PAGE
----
Generate the default kernel config:

Note: Before building the kernel, you might also want to disable CONFIG_SECURITY_CHROMIUMOS if you need to use drivers which are built as modules by default (e.g., Apple USB Ethernet dongle). You can use xconfig to configure the kernel as follows:

<toolchain prefix> is the path to the toolchain executables without the executables’ canonical names (e.g., gcc, g++, ld). For example, the toolchain prefix to a Linaro toolchain might look like: <path to extracted toolchain directory>/bin/arm-linux-gnueabihf- . Please note that there are no gcc/g++/ld in the prefix as the kernel’s build system will automatically append the correct names during build time.

Build the kernel with:

Once the building process finishes, you can install the kernel modules. The following command is not required for Mali as it is built into the kernel by default. It assumes the root filesystem has been mounted to /mnt as instructed in section 3.

 4.4 Generating Kernel Image

Once the kernel is built, we need to generate a kernel image compatible with the Chromebook’s boot loader. Create a file named kernel.its (or any name of choice) in the kernel’s root directory with the following content:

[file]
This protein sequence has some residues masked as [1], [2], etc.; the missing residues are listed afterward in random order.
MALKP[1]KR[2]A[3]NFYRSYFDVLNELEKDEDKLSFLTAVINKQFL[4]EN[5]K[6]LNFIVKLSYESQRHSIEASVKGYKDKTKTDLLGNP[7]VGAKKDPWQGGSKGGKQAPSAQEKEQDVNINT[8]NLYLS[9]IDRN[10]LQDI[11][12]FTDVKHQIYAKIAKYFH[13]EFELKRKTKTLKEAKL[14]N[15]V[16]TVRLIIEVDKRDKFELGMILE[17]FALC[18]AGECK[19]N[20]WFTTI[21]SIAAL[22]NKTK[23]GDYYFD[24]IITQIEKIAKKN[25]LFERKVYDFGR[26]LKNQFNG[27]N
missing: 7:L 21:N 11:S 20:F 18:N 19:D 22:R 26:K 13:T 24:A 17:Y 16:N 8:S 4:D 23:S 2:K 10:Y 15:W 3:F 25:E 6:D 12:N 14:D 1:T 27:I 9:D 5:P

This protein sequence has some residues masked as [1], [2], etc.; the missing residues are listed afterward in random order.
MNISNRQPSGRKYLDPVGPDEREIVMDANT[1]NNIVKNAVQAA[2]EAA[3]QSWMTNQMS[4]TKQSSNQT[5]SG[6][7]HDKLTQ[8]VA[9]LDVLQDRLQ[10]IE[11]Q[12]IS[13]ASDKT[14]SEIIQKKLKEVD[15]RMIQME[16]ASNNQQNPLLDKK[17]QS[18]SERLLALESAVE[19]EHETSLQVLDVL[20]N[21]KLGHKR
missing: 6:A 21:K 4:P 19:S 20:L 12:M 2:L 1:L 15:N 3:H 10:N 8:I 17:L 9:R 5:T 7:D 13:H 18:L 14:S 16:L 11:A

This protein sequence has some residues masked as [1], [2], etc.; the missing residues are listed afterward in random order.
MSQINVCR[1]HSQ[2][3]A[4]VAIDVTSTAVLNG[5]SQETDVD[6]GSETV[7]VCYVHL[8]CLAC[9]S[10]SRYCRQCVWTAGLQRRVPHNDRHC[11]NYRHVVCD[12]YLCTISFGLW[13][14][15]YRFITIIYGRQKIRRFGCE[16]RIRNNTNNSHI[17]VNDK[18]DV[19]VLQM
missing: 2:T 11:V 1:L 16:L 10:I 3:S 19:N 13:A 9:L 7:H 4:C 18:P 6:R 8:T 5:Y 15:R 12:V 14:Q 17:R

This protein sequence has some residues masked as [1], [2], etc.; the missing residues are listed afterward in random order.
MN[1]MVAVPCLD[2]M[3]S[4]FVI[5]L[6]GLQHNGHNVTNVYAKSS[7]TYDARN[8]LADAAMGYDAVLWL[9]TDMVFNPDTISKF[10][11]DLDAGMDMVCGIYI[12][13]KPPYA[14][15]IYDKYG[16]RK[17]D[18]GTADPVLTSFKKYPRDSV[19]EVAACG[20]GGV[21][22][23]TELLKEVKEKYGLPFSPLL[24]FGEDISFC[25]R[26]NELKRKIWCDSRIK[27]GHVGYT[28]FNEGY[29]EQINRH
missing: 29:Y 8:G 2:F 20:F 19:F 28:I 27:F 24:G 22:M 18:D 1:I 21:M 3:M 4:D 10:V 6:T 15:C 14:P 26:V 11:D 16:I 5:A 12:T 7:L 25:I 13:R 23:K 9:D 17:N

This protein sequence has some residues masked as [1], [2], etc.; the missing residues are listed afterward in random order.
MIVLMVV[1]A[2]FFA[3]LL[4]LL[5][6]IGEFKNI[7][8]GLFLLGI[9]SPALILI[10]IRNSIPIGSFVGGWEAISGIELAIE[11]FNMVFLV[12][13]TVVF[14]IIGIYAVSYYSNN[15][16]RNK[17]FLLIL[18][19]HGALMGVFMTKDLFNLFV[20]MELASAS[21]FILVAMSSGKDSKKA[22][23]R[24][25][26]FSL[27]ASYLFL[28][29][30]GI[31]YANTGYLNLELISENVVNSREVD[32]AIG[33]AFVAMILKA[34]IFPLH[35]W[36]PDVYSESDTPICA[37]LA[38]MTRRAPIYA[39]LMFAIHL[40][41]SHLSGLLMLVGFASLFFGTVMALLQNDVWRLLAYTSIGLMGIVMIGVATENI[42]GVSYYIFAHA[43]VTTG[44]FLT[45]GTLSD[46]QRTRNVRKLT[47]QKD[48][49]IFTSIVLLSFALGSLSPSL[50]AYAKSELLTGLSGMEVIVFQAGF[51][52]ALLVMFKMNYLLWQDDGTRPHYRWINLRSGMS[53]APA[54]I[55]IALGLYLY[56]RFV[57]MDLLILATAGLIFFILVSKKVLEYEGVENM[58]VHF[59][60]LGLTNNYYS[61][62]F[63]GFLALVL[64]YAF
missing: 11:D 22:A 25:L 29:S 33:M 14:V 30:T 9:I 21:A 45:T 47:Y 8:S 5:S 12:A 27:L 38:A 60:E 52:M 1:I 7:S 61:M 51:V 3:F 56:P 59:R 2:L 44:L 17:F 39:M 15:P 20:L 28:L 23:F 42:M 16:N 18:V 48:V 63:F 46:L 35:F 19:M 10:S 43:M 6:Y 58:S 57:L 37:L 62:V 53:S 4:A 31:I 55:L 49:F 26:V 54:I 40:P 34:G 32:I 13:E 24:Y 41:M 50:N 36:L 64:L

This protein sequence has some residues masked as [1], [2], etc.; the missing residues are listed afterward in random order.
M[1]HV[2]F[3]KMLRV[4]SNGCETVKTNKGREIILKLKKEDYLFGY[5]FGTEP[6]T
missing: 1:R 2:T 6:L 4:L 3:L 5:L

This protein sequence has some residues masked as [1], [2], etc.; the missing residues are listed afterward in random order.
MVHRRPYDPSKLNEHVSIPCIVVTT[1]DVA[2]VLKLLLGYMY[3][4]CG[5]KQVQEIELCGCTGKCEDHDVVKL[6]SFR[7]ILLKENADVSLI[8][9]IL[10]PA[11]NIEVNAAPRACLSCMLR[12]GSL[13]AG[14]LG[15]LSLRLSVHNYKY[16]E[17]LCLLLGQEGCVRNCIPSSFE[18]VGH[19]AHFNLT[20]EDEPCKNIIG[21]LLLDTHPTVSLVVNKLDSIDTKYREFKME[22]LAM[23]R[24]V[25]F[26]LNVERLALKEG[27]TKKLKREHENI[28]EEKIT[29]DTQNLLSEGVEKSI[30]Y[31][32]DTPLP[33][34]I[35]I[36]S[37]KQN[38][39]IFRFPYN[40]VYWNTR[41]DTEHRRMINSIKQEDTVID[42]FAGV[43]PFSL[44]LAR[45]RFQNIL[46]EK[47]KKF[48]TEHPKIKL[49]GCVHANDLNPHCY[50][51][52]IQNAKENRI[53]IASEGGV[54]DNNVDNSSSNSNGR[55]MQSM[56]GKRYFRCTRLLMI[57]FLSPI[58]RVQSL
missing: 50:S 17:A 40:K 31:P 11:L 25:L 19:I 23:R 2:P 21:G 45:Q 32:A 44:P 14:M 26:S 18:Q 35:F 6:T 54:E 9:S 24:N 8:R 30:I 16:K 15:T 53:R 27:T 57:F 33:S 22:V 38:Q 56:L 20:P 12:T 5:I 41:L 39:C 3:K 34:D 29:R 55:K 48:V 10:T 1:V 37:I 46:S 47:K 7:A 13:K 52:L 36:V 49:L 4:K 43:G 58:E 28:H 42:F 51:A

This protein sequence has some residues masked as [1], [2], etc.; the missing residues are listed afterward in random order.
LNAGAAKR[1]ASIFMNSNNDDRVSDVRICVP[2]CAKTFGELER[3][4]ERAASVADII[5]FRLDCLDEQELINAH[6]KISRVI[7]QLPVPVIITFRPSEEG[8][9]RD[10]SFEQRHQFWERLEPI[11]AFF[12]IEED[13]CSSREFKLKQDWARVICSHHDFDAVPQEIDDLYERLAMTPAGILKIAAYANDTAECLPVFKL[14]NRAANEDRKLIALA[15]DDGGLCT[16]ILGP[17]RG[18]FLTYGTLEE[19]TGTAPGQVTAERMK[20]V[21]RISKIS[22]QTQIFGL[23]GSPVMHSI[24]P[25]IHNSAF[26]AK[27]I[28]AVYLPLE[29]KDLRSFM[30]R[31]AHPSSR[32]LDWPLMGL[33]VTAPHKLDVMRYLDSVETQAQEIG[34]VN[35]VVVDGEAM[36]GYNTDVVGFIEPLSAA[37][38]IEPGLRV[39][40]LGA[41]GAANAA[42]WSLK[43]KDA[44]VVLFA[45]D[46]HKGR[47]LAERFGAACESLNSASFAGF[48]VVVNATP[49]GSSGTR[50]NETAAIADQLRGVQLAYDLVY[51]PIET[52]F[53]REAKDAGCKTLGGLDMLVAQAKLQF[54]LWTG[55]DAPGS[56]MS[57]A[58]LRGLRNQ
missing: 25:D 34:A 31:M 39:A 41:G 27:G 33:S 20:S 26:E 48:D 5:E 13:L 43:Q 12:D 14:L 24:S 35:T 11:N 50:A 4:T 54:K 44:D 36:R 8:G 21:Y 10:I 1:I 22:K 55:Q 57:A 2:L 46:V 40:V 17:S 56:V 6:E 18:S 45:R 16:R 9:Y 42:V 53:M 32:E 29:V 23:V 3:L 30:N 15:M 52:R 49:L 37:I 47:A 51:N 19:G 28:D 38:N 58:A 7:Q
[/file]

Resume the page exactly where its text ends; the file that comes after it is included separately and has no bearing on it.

Install required tools:

Generate the new kernel image. It is assumed that kernel.its file has been created:

4.5  Flashing the Kernel

We need to generate the boot partition using a tool called vbutil_kernel. It is not available in the repo thus we will need to build it from sources.

4.5.1 Building vboot_reference

Install the dependant libraries:

Check out the sources:

Enter vboot_reference directory, check out a specific commit and build:

Once the building process finishes, vbutil_kernel should be available in ./build/utility/ .

4.5.2 Flashing the Kernel

Create a file named boot_params (or any name of choice) containing the boot parameters for the kernel:

Execute the following command inside vboot_reference, it is assumed that boot_params file has been created in this directory:

5. Preparing the Chromebook

We need to enable Developer Mode on the Chromebook to allow booting of an alternative operating system from USB/SD card with the following procedure:

Warning: Enabling Developer Mode will erase all user data.

  1. Enter Recovery Mode by holding the ESC and REFRESH (F3) buttons, and pressing the POWER button